Kansans in the mental health community are coming together to preserve our state’s mental health safety net in the face of a $30 million budget shortfall.
Many Kansans — more than 126,000 — live with a serious mental illness. As policymakers, advocates and providers work to maintain core services and contain costs, it is important to consider a strategy for those with mental illness to live longer, healthier lives: helping them quit smoking.
According to the Centers for Disease Control and Prevention, smoking rates across the country have sharply declined over the last 10 years. Currently only 15.1 percent of adults in the United States smoke cigarettes. When last measured in 2013, 18 percent of Kansas adults smoked, which was then on par with the national average.
However, smoking rates among people living with mental illness have not declined. Right now, almost one-third of Americans with mental illness smoke cigarettes.
Digital Access For Only $0.99
For the most comprehensive local coverage, subscribe today.
Tobacco use exacts a terrible toll on this community, with tobacco-related illness the cause of half of all deaths for people with mental illness. In fact, people living with serious mental illnesses die 25 years younger than the general population, likely because of tobacco-related illnesses.
Most smokers with mental illness want to stop smoking but struggle to overcome barriers to access cessation support and treatment.
Although the majority of this community meets the criteria for “tobacco dependence,” making cessation counseling and medications critical, many do not have adequate insurance coverage or access to care. Among those who have health coverage, most don’t know what quit-smoking treatments are covered, and often their providers don’t either.
In addition, coverage can be a patchwork, and providers are not always armed with evidence-based tools and resources necessary to create effective quit plans for their patients. Finally — and this is a big reason — both providers and patients have misconceptions about the risks and benefits of quit smoking medications.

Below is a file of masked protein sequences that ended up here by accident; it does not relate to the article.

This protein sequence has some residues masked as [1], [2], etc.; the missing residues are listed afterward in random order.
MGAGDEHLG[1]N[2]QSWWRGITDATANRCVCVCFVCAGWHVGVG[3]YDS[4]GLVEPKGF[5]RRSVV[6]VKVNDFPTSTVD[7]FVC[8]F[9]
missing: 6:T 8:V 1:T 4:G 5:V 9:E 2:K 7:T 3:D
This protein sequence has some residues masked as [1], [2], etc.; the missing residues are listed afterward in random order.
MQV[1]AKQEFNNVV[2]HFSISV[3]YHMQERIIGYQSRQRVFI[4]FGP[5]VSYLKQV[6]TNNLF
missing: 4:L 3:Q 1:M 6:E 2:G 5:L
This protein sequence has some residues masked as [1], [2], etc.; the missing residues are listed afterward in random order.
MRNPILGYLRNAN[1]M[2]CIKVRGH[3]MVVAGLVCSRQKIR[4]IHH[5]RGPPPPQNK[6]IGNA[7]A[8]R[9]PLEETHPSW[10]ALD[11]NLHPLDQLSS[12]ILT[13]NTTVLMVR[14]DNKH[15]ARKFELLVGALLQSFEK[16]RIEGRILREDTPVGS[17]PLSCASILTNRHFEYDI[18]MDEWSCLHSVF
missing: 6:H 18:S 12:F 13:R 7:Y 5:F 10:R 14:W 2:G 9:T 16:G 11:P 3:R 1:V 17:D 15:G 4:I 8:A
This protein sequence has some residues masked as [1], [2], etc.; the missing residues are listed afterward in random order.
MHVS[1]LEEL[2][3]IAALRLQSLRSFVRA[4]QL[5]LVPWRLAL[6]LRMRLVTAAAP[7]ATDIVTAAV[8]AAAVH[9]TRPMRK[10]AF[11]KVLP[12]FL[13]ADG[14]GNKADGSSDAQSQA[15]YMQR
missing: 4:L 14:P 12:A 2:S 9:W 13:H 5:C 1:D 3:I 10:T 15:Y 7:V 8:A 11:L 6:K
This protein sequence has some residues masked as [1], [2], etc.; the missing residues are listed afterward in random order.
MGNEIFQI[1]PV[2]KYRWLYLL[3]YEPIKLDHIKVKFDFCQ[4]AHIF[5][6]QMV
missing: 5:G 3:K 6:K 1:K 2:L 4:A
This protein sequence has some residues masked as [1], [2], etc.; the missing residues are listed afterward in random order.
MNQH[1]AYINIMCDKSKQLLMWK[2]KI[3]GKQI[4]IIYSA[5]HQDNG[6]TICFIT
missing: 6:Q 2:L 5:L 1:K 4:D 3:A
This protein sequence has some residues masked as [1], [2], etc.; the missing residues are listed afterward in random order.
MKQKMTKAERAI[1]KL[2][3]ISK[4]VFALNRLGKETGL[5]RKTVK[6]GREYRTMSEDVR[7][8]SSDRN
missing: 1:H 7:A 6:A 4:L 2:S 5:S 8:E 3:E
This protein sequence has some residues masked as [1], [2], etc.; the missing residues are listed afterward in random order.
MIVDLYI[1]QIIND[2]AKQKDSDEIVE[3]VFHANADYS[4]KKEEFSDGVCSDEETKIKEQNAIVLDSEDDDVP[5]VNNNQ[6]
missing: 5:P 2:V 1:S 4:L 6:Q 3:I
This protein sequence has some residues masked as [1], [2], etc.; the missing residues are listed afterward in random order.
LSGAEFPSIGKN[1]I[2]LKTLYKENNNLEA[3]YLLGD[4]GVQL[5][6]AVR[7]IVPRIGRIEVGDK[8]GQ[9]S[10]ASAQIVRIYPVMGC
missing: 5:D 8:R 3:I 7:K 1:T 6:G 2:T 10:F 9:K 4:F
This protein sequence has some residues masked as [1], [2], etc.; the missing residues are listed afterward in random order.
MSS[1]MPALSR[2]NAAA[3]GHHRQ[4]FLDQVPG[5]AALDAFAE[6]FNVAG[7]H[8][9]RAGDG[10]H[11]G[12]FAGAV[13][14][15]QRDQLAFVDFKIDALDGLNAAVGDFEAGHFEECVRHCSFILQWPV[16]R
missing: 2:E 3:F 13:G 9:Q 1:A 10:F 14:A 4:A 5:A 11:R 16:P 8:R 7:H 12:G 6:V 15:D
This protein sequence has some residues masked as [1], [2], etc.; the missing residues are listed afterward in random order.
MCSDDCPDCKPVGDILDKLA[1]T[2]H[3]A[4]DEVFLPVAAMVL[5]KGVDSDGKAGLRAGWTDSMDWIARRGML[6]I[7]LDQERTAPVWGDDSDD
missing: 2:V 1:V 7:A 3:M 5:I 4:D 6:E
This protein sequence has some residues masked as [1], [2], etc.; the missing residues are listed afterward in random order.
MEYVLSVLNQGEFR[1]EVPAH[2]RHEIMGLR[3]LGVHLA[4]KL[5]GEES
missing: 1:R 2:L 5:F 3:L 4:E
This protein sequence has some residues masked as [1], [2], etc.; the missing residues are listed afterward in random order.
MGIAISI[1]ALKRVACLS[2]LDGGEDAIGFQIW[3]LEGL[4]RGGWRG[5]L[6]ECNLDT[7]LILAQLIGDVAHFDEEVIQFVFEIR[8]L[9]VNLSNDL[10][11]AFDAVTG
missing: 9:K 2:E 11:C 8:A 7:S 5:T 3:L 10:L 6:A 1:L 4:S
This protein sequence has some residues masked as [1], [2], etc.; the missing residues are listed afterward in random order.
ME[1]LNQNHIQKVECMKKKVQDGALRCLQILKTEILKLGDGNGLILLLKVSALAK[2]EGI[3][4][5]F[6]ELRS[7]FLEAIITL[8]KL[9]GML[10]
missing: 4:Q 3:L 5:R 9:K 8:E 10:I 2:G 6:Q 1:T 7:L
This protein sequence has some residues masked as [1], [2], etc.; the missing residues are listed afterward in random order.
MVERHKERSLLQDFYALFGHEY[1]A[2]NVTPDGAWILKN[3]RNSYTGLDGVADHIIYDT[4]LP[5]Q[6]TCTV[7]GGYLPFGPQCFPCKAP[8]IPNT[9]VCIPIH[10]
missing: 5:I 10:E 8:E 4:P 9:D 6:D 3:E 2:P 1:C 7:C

They’re reluctant to try them, and even (falsely) believe that some medications are dangerous for individuals with mental illness. As a result of providers being unsure about the best tobacco cessation treatment for mental health patients, few proactively help their patients quit.
We must take concrete action to overcome these barriers and erase the disparity in tobacco-related disease and death. First, the Food and Drug Administration should prioritize people with mental illness as a tobacco disparity group in order to increase funding for research and resources on this issue at the federal, state and local level.
Second, despite budgetary issues, we must continue to fund programs like a new initiative by the Kansas Health Foundation. Projects funded by this initiative will raise awareness about the benefits of integrating tobacco prevention and cessation treatment into routine behavioral health care and will dispel myths about harms from cessation medications.
Finally, we must inform all health care providers, from primary through behavioral health care, about the prevalence and consequences of smoking among people with mental illness. Providers need to know there are safe, approved, and effective treatments available to help clients quit smoking.
Tobacco use is still the No. 1 preventable cause of death in the U.S., and we are all affected by it. For me, that effect is personal — my mother and father died from COPD and congestive heart failure caused by tobacco.
Tobacco-related deaths are hitting as hard as ever the most vulnerable among us — people coping with mental illnesses. Ensuring these individuals get the best care possible and that providers have the programs and resources they need to provide effective care will go a long way toward reducing the death and disability caused by tobacco.
Kimber Richter, Ph.D., MPH, lives in Lecompton, Kan. She is professor of preventive medicine and public health at the University of Kansas School Medicine in Kansas City, Kan., and founder and director of UKanQuit at the University of Kansas Hospital.